Early warning signals in psychopathology: what do they tell?

Marieke J. Schreuder*, Catharina A. Hartman, Sandip V. George, Claudia Menne-Lothmann, Jeroen Decoster, Ruud van Winkel, Philippe Delespaul, Marc De Hert, Catherine Derom, Evert Thiery, Bart P. F. Rutten, Nele Jacobs, Jim van Os, Johanna T. W. Wigman, Marieke Wichers

*Corresponding author for this work

Research output: Contribution to journalArticleAcademicpeer-review

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Background Despite the increasing understanding of factors that might underlie psychiatric disorders, prospectively detecting shifts from a healthy towards a symptomatic state has remained unattainable. A complex systems perspective on psychopathology implies that such symptom shifts may be foreseen by generic indicators of instability, or early warning signals (EWS). EWS include, for instance, increasing variability, covariance, and autocorrelation in momentary affective states-of which the latter was studied. The present study investigated if EWS predict (i) future worsening of symptoms as well as (ii) the type of symptoms that will develop, meaning that the association between EWS and future symptom shifts would be most pronounced for congruent affective states and psychopathological domains (e.g., feeling down and depression). Methods A registered general population cohort of adolescents (mean age 18 years, 36% male) provided ten daily ratings of their affective states for 6 consecutive days. The resulting time series were used to compute EWS in feeling down, listless, anxious, not relaxed, insecure, suspicious, and unwell. At baseline and 1-year follow-up, symptom severity was assessed by the Symptom Checklist-90 (SCL-90). We selected four subsamples of participants who reported an increase in one of the following SCL-90 domains: depression (N = 180), anxiety (N = 192), interpersonal sensitivity (N = 184), or somatic complaints (N = 166). Results Multilevel models showed that EWS in feeling suspicious anticipated increases in interpersonal sensitivity, as hypothesized. EWS were absent for other domains. While the association between EWS and symptomincreaseswas restricted to the interpersonal sensitivity domain, post hoc analyses showed that symptom severity at baseline was related to heightened autocorrelations in congruent affective states for interpersonal sensitivity, depression, and anxiety. This pattern replicated in a second, independent dataset. Conclusions The presence of EWS prior to symptom shifts may depend on the dynamics of the psychopathological domain under consideration: for depression, EWS may manifest only several weeks prior to a shift, while for interpersonal sensitivity, EWS may already occur 1 year in advance. Intensive longitudinal designs where EWS and symptoms are assessed in real-time are required in order to determine at what timescale and for what type of domain EWS are most informative of future psychopathology.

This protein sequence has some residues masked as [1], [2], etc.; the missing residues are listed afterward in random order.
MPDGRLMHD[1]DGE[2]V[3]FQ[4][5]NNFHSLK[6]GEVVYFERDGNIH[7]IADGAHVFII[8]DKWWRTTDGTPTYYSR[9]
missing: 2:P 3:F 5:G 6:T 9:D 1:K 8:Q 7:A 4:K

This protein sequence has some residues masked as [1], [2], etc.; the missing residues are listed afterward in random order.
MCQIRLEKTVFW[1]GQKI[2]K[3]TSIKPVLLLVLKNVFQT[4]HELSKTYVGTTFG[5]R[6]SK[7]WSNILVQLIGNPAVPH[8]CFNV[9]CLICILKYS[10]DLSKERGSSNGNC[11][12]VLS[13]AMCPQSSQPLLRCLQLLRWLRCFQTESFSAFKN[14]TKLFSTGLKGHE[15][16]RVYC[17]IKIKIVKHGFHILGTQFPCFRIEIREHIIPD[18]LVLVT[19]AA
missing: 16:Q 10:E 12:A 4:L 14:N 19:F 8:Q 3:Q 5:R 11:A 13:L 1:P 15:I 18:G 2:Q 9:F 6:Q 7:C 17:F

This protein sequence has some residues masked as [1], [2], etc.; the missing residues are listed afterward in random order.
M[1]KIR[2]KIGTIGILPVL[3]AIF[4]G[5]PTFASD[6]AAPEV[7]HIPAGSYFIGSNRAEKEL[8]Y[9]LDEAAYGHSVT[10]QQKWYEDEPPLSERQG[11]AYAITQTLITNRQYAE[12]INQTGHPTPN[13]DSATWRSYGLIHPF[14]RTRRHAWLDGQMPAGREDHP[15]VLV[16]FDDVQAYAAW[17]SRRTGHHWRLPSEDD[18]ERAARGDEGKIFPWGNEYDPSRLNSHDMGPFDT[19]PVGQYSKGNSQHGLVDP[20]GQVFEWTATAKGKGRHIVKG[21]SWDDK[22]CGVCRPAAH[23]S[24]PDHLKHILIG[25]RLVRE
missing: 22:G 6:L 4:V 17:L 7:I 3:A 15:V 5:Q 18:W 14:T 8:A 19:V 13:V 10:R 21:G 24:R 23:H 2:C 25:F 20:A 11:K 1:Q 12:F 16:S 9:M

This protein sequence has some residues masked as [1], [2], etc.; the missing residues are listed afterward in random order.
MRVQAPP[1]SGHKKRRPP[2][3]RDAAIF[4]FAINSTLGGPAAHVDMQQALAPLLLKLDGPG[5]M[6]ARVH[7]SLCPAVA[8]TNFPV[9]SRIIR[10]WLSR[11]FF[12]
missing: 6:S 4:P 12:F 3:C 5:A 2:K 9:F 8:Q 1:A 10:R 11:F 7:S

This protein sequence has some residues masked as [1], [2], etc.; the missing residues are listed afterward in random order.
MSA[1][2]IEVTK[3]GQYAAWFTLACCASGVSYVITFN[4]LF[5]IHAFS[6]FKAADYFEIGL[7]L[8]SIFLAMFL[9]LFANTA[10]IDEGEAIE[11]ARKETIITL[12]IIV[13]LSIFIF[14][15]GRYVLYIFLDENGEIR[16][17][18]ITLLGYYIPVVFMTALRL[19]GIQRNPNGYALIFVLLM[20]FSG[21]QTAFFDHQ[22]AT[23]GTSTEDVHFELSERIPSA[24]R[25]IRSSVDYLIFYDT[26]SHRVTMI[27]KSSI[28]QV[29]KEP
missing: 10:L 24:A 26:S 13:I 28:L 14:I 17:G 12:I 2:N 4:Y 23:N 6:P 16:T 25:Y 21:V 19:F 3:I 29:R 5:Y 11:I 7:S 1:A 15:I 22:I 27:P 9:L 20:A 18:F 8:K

Original languageEnglish
Article number269
Number of pages11
JournalBMC Medicine
Issue number1
Publication statusPublished - 14 Oct 2020


  • Early warning signals
  • Momentary affective states
  • Complex systems
  • Symptom development
  • Psychopathology

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